Thyroid gland is among the many organs that could be infiltrated in systemic amyloidosis. However, diffuse infiltration of the thyroid gland secondary to systemic amyloidosis associated with Familial Mediterranean fever (FMF) is rare. Here, we present a 49-year-old woman diagnosed with FMF and systemic amyloidosis, who had a large goiter and multiple nodules that developed slowly through the years and was complicated by tracheal compression symptoms and a mild thyroid dysfunction. Multiple fine needle aspiration biopsies of the nodules and the thyroid parenchyma revealed amyloid deposits. We would like to point out that amyloidosis may have a significant impact on the thyroid gland and fine needle aspiration biopsy is a valuable tool for diagnosis.
"The most commonly reported clinical features of these patients are rapid, painless thyroid gland enlargement that may be associated with dysphagia, dyspnea, or hoarseness [15,16]. AG has been infrequently described [16,18] and most of the reported cases mainly refers to patients suffering from systemic amyloid A (AA) amyloidosis or long-standing predisposing diseases [19,20]. Palpable neck masses are not a rare occurrence, some time representing a challenging diagnostic dilemma with unusual extrathyroidal masses [21,22]. "
[Show abstract][Hide abstract] ABSTRACT: Background
Amyloidosis is a systemic disease characterized by the extracellular deposition of amyloid fibrils in different organs and tissues. The thyroid gland may be affected by diffuse or nodular amyloid deposits, along with multiple myeloma (MM) (Amyloid Light-Chain Amyloidosis, AL amyloidosis) or chronic inflammatory diseases (Amyloid A Amyloidosis, AA amyloidosis), but thyroid gland involvement rarely appears as the first clinical manifestation in both conditions. The present study reports a case of primary thyroidal nodular amyloid goiter diagnosed by fine-needle cytology (FNC) in an elderly patient.
A 66-year-old female patient presented with dysphagia and hoarseness; the patient suffered from rheumatoid arthritis but did not have kidney failure or altered thyroid function. Ultrasound examination (US) showed a 30 mm irregular, hypoechoic area in the left thyroid lobe. FNC showed abundant, dense and amorphous material similar to the one stained in purple at Diff-Quik stain and pinkish at the Papanicolaou. Spindle cells with thin, bland and bent nuclei were scattered in this material; few thyroid follicular cells were also present. An alcohol-fixed smear was stained with Congo red: the amyloid material appeared cherry red and it also showed apple-green birefringence when observed with a polarizing microscope. A differential diagnosis between different thyroid pathologies was considered and the cytological diagnosis of nodular amyloid goiter was pointed out. The patient underwent thyroid lobectomy and the subsequent histological examination confirmed the cytological diagnosis.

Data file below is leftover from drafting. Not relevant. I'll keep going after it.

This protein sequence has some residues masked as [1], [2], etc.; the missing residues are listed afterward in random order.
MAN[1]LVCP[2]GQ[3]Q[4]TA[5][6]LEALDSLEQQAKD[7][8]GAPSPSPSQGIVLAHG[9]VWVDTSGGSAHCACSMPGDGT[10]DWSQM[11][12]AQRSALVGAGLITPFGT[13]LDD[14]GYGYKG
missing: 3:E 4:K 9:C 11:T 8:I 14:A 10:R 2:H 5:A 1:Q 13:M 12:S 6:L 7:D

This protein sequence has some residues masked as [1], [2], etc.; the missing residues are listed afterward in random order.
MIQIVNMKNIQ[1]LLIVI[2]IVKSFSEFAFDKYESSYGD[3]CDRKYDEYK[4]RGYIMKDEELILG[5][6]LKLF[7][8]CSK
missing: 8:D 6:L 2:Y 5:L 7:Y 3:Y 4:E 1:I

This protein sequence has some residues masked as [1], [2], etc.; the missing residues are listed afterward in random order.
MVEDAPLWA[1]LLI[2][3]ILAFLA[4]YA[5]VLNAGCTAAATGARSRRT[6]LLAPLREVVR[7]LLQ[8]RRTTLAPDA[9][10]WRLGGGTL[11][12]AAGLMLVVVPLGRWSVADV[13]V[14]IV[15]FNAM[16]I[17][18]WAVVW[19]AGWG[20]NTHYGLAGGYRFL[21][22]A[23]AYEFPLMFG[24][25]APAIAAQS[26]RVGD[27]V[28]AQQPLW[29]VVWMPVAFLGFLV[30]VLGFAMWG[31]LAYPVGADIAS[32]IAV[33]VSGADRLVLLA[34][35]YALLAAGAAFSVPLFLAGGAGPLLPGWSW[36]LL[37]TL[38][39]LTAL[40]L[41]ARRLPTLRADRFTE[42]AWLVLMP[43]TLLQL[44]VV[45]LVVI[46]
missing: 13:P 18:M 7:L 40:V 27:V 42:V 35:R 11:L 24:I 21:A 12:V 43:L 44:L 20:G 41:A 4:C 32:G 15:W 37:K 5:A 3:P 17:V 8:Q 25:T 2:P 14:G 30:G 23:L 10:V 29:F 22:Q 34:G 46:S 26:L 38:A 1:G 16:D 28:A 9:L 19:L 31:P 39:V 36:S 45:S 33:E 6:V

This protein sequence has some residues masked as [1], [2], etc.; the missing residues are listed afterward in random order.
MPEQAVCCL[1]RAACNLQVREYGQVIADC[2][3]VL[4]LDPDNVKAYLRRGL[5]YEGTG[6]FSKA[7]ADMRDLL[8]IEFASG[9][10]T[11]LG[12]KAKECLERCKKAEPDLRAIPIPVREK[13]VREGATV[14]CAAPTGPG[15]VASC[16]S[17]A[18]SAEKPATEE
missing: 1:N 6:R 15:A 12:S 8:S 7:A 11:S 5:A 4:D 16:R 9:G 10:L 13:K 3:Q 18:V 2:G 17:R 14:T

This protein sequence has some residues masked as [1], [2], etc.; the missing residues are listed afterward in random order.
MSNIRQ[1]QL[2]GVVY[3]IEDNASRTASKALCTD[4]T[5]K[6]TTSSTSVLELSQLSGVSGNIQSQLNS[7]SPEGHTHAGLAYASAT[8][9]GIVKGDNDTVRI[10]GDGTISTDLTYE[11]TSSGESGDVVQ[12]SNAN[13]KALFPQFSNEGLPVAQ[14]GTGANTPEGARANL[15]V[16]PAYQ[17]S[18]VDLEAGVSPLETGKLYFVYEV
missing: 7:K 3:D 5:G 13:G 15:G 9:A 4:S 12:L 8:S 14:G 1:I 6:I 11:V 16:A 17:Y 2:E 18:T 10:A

FNC is a safe and effective procedure for the diagnosis of thyroid amyloidosis. Congo red-stained smears can be used to demonstrate the presence of amyloid material, showing the typical green birefringence under polarized light. An early and accurate cytological diagnosis may suggest an hematological screening and the appropriate treatment for the thyroid nodule.
BMC Surgery 10/2013; 13(Suppl 2):S43. DOI:10.1186/1471-2482-13-S2-S43 · 1.40 Impact Factor
[Show abstract][Hide abstract] ABSTRACT: When present in thyroid, amyloid is an attribute almost always restricted to medullary thyroid carcinoma. Scant studies in the literature have demonstrated this finding in other thyroid pathologies as papillary thyroid carcinoma, amyloid goiter, and other benign entities. From our experience in thyroid pathology, we analyzed cases on which the stroma contained deposits of amorphous, acellular, and eosinophilic material characteristic of amyloid. Congo red stain on suspicious cases was performed; clinicopathologic investigation was done when results were positive. Seven patients with amyloid infiltration in the thyroid, in association with papillary thyroid carcinoma, and in 4 cases of benign pathologies were found in our own review. The association of amyloid and thyroid is discussed herein, including cases of systemic amyloidosis, malignancies, benign diseases, and thyroid goiter, from our practice and from the available literature.
[Show abstract][Hide abstract] ABSTRACT: Background:
Familial Mediterranean Fever (FMF), also inherited with autosomal recessive trait, is characterized by recurrent episodes of fever, arthritis, and serositis. Congenital Byler Syndrome (Progressive Familial Intrahepatic Cholestasis) inherited with autosomal recessive trait and characterized by defective secretion of bile acids. FMF associated Amyloid A deposition occurs in many tissues and organs, but amyloid goiter is a rare entity that leads to enlargement and dysfunction of the thyroid.
We present a rare case of 24 year old male patient who had liver and kidney transplantation due to Byler Syndrome and secondary amyloidosis related to FMF, diagnosed as rapidly growing large amyloid goiter. Deposits of extracellular amyloid and dense adipose metaplasia diagnostic for amyloid goiter are determined upon histopathological examination of thyroidectomy material.
When goiter was detected in cases with history of systemic amyloidosis and rapidly growing goitre, amyloid goiter should be remembered at first. This case is unique since two autosomal genetic disorders are together in the same patient and important as it emphasizes the consequences of consanguineous marriage, early diagnosis and treatment compliance of FMF and the awareness of amyloid goiter in patients followed by primary care physicians and healthcare professionals.
Balkan Journal of Medical Genetics 09/2014; 31(3):261-3. DOI:10.5152/balkanmedj.2014.13111 · 0.50 Impact Factor
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